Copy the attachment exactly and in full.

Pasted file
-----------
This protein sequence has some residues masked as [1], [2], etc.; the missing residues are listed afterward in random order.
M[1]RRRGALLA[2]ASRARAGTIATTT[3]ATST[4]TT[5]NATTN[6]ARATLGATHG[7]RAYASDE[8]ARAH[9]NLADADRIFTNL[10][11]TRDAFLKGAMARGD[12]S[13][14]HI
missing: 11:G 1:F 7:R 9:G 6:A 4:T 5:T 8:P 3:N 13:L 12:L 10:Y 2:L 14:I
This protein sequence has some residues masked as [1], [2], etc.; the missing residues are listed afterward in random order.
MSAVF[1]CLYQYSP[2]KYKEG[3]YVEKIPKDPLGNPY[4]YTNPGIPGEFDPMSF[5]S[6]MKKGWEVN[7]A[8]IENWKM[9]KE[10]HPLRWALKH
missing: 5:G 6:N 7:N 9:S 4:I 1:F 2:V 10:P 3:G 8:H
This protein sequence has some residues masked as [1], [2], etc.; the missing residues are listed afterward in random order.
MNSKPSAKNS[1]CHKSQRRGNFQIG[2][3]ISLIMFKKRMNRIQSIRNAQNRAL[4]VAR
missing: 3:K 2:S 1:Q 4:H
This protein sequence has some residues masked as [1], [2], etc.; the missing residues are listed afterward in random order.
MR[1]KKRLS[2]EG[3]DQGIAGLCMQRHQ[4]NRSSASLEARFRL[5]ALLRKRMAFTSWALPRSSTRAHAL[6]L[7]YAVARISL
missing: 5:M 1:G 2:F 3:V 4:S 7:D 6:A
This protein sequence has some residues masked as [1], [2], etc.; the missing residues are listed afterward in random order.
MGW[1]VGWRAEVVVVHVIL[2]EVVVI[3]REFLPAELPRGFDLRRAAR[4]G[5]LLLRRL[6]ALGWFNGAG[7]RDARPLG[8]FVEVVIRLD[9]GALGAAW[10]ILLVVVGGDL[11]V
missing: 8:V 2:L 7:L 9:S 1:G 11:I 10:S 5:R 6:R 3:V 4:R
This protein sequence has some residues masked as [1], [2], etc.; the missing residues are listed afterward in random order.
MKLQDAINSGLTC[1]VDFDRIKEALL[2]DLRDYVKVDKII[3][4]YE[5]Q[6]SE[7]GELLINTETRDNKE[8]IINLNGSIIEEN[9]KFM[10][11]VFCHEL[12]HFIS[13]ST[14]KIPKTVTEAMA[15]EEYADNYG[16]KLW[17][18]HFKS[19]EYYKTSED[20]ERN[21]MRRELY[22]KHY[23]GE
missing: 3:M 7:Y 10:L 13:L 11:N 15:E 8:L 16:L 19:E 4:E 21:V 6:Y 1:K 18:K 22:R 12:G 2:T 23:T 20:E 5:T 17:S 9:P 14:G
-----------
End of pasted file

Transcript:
This protein sequence has some residues masked as [1], [2], etc.; the missing residues are listed afterward in random order.
M[1]RRRGALLA[2]ASRARAGTIATTT[3]ATST[4]TT[5]NATTN[6]ARATLGATHG[7]RAYASDE[8]ARAH[9]NLADADRIFTNL[10][11]TRDAFLKGAMARGD[12]S[13][14]HI
missing: 11:G 1:F 7:R 9:G 6:A 4:T 5:T 8:P 3:N 13:L 12:L 10:Y 2:L 14:I
This protein sequence has some residues masked as [1], [2], etc.; the missing residues are listed afterward in random order.
MSAVF[1]CLYQYSP[2]KYKEG[3]YVEKIPKDPLGNPY[4]YTNPGIPGEFDPMSF[5]S[6]MKKGWEVN[7]A[8]IENWKM[9]KE[10]HPLRWALKH
missing: 5:G 6:N 7:N 9:S 4:I 1:F 2:V 10:P 3:G 8:H
This protein sequence has some residues masked as [1], [2], etc.; the missing residues are listed afterward in random order.
MNSKPSAKNS[1]CHKSQRRGNFQIG[2][3]ISLIMFKKRMNRIQSIRNAQNRAL[4]VAR
missing: 3:K 2:S 1:Q 4:H
This protein sequence has some residues masked as [1], [2], etc.; the missing residues are listed afterward in random order.
MR[1]KKRLS[2]EG[3]DQGIAGLCMQRHQ[4]NRSSASLEARFRL[5]ALLRKRMAFTSWALPRSSTRAHAL[6]L[7]YAVARISL
missing: 5:M 1:G 2:F 3:V 4:S 7:D 6:A
This protein sequence has some residues masked as [1], [2], etc.; the missing residues are listed afterward in random order.
MGW[1]VGWRAEVVVVHVIL[2]EVVVI[3]REFLPAELPRGFDLRRAAR[4]G[5]LLLRRL[6]ALGWFNGAG[7]RDARPLG[8]FVEVVIRLD[9]GALGAAW[10]ILLVVVGGDL[11]V
missing: 8:V 2:L 7:L 9:S 1:G 11:I 10:S 5:R 6:R 3:V 4:R
This protein sequence has some residues masked as [1], [2], etc.; the missing residues are listed afterward in random order.
MKLQDAINSGLTC[1]VDFDRIKEALL[2]DLRDYVKVDKII[3][4]YE[5]Q[6]SE[7]GELLINTETRDNKE[8]IINLNGSIIEEN[9]KFM[10][11]VFCHEL[12]HFIS[13]ST[14]KIPKTVTEAMA[15]EEYADNYG[16]KLW[17][18]HFKS[19]EYYKTSED[20]ERN[21]MRRELY[22]KHY[23]GE
missing: 3:M 7:Y 10:L 13:L 11:N 15:E 8:L 16:L 19:E 4:E 21:V 6:Y 1:K 18:K 22:R 12:G 2:T 23:T 20:E 5:T 17:S 9:P 14:G